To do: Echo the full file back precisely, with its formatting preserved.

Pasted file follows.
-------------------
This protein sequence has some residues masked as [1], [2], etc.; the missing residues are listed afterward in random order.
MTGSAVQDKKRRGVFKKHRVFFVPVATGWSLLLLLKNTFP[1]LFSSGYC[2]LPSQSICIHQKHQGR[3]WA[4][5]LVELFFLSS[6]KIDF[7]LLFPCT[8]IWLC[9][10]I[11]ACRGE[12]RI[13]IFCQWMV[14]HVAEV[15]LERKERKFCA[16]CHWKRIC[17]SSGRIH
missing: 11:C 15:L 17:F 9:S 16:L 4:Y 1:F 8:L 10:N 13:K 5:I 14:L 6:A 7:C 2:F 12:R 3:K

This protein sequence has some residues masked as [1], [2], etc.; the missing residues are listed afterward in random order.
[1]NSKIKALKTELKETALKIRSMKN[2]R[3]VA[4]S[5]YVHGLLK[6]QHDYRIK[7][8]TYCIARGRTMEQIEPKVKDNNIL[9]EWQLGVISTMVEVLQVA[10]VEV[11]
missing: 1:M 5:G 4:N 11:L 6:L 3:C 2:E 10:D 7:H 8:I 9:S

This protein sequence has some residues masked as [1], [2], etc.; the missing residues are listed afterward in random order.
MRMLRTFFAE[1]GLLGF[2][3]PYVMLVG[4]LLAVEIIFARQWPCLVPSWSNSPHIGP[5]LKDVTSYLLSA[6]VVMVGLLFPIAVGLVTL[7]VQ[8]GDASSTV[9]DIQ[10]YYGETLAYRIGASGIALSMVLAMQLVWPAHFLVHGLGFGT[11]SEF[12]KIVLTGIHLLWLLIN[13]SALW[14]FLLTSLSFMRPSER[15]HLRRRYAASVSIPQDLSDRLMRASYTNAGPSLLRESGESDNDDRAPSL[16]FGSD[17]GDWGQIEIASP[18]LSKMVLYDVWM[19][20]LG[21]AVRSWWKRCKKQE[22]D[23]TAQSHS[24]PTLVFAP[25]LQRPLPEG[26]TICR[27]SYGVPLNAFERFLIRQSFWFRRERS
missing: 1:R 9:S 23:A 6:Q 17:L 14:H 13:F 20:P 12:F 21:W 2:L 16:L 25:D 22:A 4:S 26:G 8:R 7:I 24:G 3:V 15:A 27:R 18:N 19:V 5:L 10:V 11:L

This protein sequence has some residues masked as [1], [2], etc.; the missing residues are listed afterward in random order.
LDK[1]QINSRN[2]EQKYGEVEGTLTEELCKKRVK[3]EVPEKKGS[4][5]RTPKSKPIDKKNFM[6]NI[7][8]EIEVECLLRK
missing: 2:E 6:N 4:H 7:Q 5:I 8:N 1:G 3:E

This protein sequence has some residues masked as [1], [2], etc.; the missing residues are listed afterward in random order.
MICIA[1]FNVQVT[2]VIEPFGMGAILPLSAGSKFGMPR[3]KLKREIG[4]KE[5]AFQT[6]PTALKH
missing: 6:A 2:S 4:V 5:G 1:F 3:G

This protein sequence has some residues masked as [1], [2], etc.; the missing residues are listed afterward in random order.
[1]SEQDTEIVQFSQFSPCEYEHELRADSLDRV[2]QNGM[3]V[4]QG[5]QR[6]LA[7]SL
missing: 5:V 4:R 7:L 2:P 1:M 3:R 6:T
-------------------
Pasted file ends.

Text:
This protein sequence has some residues masked as [1], [2], etc.; the missing residues are listed afterward in random order.
MTGSAVQDKKRRGVFKKHRVFFVPVATGWSLLLLLKNTFP[1]LFSSGYC[2]LPSQSICIHQKHQGR[3]WA[4][5]LVELFFLSS[6]KIDF[7]LLFPCT[8]IWLC[9][10]I[11]ACRGE[12]RI[13]IFCQWMV[14]HVAEV[15]LERKERKFCA[16]CHWKRIC[17]SSGRIH
missing: 11:C 15:L 17:F 9:S 16:L 4:Y 1:F 8:L 10:N 13:K 5:I 14:L 6:A 7:C 2:F 12:R 3:K

This protein sequence has some residues masked as [1], [2], etc.; the missing residues are listed afterward in random order.
[1]NSKIKALKTELKETALKIRSMKN[2]R[3]VA[4]S[5]YVHGLLK[6]QHDYRIK[7][8]TYCIARGRTMEQIEPKVKDNNIL[9]EWQLGVISTMVEVLQVA[10]VEV[11]
missing: 1:M 5:G 4:N 11:L 6:L 3:C 2:E 10:D 7:H 8:I 9:S

This protein sequence has some residues masked as [1], [2], etc.; the missing residues are listed afterward in random order.
MRMLRTFFAE[1]GLLGF[2][3]PYVMLVG[4]LLAVEIIFARQWPCLVPSWSNSPHIGP[5]LKDVTSYLLSA[6]VVMVGLLFPIAVGLVTL[7]VQ[8]GDASSTV[9]DIQ[10]YYGETLAYRIGASGIALSMVLAMQLVWPAHFLVHGLGFGT[11]SEF[12]KIVLTGIHLLWLLIN[13]SALW[14]FLLTSLSFMRPSER[15]HLRRRYAASVSIPQDLSDRLMRASYTNAGPSLLRESGESDNDDRAPSL[16]FGSD[17]GDWGQIEIASP[18]LSKMVLYDVWM[19][20]LG[21]AVRSWWKRCKKQE[22]D[23]TAQSHS[24]PTLVFAP[25]LQRPLPEG[26]TICR[27]SYGVPLNAFERFLIRQSFWFRRERS
missing: 1:R 9:S 23:A 6:Q 17:L 14:H 13:F 20:P 12:F 21:W 2:L 16:L 25:D 22:A 4:S 26:G 8:R 7:I 24:G 3:V 15:A 27:R 18:N 19:V 5:L 10:V 11:L

This protein sequence has some residues masked as [1], [2], etc.; the missing residues are listed afterward in random order.
LDK[1]QINSRN[2]EQKYGEVEGTLTEELCKKRVK[3]EVPEKKGS[4][5]RTPKSKPIDKKNFM[6]NI[7][8]EIEVECLLRK
missing: 2:E 6:N 4:H 7:Q 5:I 8:N 1:G 3:E

This protein sequence has some residues masked as [1], [2], etc.; the missing residues are listed afterward in random order.
MICIA[1]FNVQVT[2]VIEPFGMGAILPLSAGSKFGMPR[3]KLKREIG[4]KE[5]AFQT[6]PTALKH
missing: 6:A 2:S 4:V 5:G 1:F 3:G

This protein sequence has some residues masked as [1], [2], etc.; the missing residues are listed afterward in random order.
[1]SEQDTEIVQFSQFSPCEYEHELRADSLDRV[2]QNGM[3]V[4]QG[5]QR[6]LA[7]SL
missing: 5:V 4:R 7:L 2:P 1:M 3:R 6:T